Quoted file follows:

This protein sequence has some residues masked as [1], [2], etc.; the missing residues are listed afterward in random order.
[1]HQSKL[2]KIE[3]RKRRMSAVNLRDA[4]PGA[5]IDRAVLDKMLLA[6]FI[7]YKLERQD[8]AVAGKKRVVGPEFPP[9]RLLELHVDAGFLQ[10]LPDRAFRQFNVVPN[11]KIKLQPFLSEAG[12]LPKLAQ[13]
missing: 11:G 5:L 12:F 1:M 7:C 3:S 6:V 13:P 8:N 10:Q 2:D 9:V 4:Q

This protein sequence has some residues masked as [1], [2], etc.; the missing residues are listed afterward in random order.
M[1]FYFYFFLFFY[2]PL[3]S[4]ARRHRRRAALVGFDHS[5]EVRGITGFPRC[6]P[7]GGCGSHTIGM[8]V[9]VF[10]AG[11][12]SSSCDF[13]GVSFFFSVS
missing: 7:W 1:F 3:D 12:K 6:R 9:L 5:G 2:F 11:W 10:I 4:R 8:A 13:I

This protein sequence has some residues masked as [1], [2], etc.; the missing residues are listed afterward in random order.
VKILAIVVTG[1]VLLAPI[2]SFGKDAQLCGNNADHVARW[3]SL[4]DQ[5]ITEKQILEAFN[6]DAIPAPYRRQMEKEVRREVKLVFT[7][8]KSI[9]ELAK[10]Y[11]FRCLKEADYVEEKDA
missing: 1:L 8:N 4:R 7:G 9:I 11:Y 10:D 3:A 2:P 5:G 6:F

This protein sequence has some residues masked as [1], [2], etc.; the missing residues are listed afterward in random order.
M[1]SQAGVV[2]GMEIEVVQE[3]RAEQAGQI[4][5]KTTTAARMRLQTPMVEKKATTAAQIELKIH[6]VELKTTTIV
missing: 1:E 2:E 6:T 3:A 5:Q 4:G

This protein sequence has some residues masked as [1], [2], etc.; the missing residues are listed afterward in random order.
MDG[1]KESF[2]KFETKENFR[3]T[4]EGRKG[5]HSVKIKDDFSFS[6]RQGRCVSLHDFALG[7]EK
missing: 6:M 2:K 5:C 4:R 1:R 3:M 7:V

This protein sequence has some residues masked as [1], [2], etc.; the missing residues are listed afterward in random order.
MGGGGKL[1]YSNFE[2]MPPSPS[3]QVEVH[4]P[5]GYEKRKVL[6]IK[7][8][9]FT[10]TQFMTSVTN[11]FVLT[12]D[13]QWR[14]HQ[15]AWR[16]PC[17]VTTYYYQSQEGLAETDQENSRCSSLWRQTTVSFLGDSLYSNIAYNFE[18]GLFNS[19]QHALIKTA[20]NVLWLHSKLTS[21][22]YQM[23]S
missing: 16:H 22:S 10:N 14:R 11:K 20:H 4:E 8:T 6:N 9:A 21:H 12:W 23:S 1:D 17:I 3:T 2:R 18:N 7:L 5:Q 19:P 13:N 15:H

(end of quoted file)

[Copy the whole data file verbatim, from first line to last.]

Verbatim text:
This protein sequence has some residues masked as [1], [2], etc.; the missing residues are listed afterward in random order.
[1]HQSKL[2]KIE[3]RKRRMSAVNLRDA[4]PGA[5]IDRAVLDKMLLA[6]FI[7]YKLERQD[8]AVAGKKRVVGPEFPP[9]RLLELHVDAGFLQ[10]LPDRAFRQFNVVPN[11]KIKLQPFLSEAG[12]LPKLAQ[13]
missing: 11:G 5:L 12:F 1:M 7:C 3:S 6:V 13:P 8:N 10:Q 2:D 9:V 4:Q

This protein sequence has some residues masked as [1], [2], etc.; the missing residues are listed afterward in random order.
M[1]FYFYFFLFFY[2]PL[3]S[4]ARRHRRRAALVGFDHS[5]EVRGITGFPRC[6]P[7]GGCGSHTIGM[8]V[9]VF[10]AG[11][12]SSSCDF[13]GVSFFFSVS
missing: 7:W 1:F 3:D 12:K 6:R 9:L 5:G 2:F 11:W 10:I 4:R 8:A 13:I

This protein sequence has some residues masked as [1], [2], etc.; the missing residues are listed afterward in random order.
VKILAIVVTG[1]VLLAPI[2]SFGKDAQLCGNNADHVARW[3]SL[4]DQ[5]ITEKQILEAFN[6]DAIPAPYRRQMEKEVRREVKLVFT[7][8]KSI[9]ELAK[10]Y[11]FRCLKEADYVEEKDA
missing: 1:L 8:N 4:R 7:G 9:I 11:Y 10:D 3:A 2:P 5:G 6:F

This protein sequence has some residues masked as [1], [2], etc.; the missing residues are listed afterward in random order.
M[1]SQAGVV[2]GMEIEVVQE[3]RAEQAGQI[4][5]KTTTAARMRLQTPMVEKKATTAAQIELKIH[6]VELKTTTIV
missing: 1:E 2:E 6:T 3:A 5:Q 4:G

This protein sequence has some residues masked as [1], [2], etc.; the missing residues are listed afterward in random order.
MDG[1]KESF[2]KFETKENFR[3]T[4]EGRKG[5]HSVKIKDDFSFS[6]RQGRCVSLHDFALG[7]EK
missing: 6:M 2:K 5:C 4:R 1:R 3:M 7:V

This protein sequence has some residues masked as [1], [2], etc.; the missing residues are listed afterward in random order.
MGGGGKL[1]YSNFE[2]MPPSPS[3]QVEVH[4]P[5]GYEKRKVL[6]IK[7][8][9]FT[10]TQFMTSVTN[11]FVLT[12]D[13]QWR[14]HQ[15]AWR[16]PC[17]VTTYYYQSQEGLAETDQENSRCSSLWRQTTVSFLGDSLYSNIAYNFE[18]GLFNS[19]QHALIKTA[20]NVLWLHSKLTS[21][22]YQM[23]S
missing: 16:H 22:S 10:N 14:R 11:K 20:H 4:E 8:T 6:N 9:A 21:H 12:W 23:S 1:D 17:I 3:T 2:R 18:N 7:L 5:Q 19:P 13:N 15:H